Just days ago, an Australian woman, Holly Butcher, passed away from terminal cancer and left behind a beautiful yet heartbreaking note, that is now going viral. The 27-year-old suffered from Ewing’s sarcoma and before passing, she penned a letter about the lessons she learned after receiving her devastating diagnosis. Holly requested her family to post the message on Facebook once she was gone, according to News.com.au.
Within the note, Holly opens up about confronting mortality within the last year. “It’s just one of those things you ignore. The days tick by and you just expect they will keep on coming; Until the unexpected happens.” She talked about how she always planned to have a large family and growing old with the love of her life. But said, ‘That’s the thing about life; It is fragile, precious and unpredictable and each day is a gift, not a given right.”
She reminds us that although death is a difficult topic, it’s necessary to talk about because that’s apart of life.
“I don’t want to go. I love my life. I am happy.. I owe that to my loved ones. But the control is out of my hands. I haven’t started this ‘note before I die’ so that death is feared – I like the fact that we are mostly ignorant to it’s inevitability.. Except when I want to talk about it and it is treated like a ‘taboo’ topic that will never happen to any of us.. That’s been a bit tough. I just want people to stop worrying so much about the small, meaningless stresses in life and try to remember that we all have the same fate after it all so do what you can to make your time feel worthy and great, minus the bullshit.”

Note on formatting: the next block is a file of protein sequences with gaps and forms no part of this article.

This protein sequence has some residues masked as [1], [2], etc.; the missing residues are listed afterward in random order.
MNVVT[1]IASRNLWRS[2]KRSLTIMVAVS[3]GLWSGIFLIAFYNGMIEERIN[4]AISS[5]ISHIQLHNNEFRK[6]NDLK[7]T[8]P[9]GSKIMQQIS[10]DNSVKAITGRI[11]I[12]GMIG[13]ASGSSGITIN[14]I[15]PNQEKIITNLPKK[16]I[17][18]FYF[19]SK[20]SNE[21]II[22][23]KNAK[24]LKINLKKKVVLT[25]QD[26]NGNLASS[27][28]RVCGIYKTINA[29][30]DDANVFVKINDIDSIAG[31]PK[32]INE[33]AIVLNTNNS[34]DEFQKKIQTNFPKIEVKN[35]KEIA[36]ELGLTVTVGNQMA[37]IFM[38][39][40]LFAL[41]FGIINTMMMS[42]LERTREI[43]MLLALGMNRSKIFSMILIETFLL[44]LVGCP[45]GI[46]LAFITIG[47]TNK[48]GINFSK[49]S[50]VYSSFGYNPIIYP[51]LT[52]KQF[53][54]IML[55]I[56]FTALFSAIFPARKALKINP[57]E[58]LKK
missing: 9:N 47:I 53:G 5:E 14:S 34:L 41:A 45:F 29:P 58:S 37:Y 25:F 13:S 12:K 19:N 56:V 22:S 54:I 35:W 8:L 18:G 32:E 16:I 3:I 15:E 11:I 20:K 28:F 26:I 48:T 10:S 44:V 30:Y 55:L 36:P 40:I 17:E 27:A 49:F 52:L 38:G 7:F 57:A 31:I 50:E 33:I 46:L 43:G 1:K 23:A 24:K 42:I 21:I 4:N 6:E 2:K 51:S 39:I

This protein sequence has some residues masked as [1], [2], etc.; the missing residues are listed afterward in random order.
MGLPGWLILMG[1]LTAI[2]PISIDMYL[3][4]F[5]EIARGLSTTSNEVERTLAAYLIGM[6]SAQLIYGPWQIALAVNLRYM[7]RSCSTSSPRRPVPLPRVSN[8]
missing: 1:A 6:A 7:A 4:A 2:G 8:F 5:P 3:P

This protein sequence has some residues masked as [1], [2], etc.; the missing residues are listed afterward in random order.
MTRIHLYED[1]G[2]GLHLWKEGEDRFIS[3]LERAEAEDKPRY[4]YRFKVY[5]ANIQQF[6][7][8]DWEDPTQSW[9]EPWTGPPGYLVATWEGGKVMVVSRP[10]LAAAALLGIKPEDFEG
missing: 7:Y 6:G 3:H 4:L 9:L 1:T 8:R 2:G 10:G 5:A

Over the last months, Holly documented thoughts about life that she pondered over and shared perspectives we all could learn from. Here’s some of her points below:
“Those times you are whinging about ridiculous things (something I have noticed so much these past few months), just think about someone who is really facing a problem. Be grateful for your minor issue and get over it. It’s okay to acknowledge that something is annoying but try not to carry on about it and negatively effect other people’s days.”
“I hear people complaining about how terrible work is or about how hard it is to exercise – Be grateful you are physically able to. Work and exercise may seem like such trivial things … until your body doesn’t allow you to do either of them.”
“Appreciate your good health and functioning body- even if it isn’t your ideal size. Look after it and embrace how amazing it is. Move it and nourish it with fresh food. Don’t obsess over it.”
“Give, give, give. It is true that you gain more happiness doing things for others than doing them for yourself. I wish I did this more. Since I have been sick, I have met the most incredibly giving and kind people and been the receiver of the most thoughtful and loving words and support from my family, friends and strangers; More than I could I ever give in return.”
“Use your money on experiences… Or at least don’t miss out on experiences because you spent all your money on material shit.”
“If you can, do a good deed for humanity (and myself) and start regularly donating blood. It will make you feel good with the added bonus of saving lives. I feel like it is something that is so overlooked considering every donation can save 3 lives! ”
Then a short yet sweet list ensued.
“Listen to music.. really listen. Music is therapy. Old is best.”
“Cuddle your dog. Far out, I will miss that.”
“Talk to your friends. Put down your phone. Are they doing okay?”
“Travel if it’s your desire, don’t if it’s not.”
“Work to live, don’t live to work.”
“Seriously, do what makes your heart feel happy.”
“Eat the cake. Zero guilt.”
“Say no to things you really don’t want to do.”
“Don’t feel pressured to do what other people might think is a fulfilling life.. you might want a mediocre life and that is so okay.”
One of the most important reminders of them all was mentioned towards the end.
“Tell your loved ones you love them every time you get the chance and love them with everything you have.”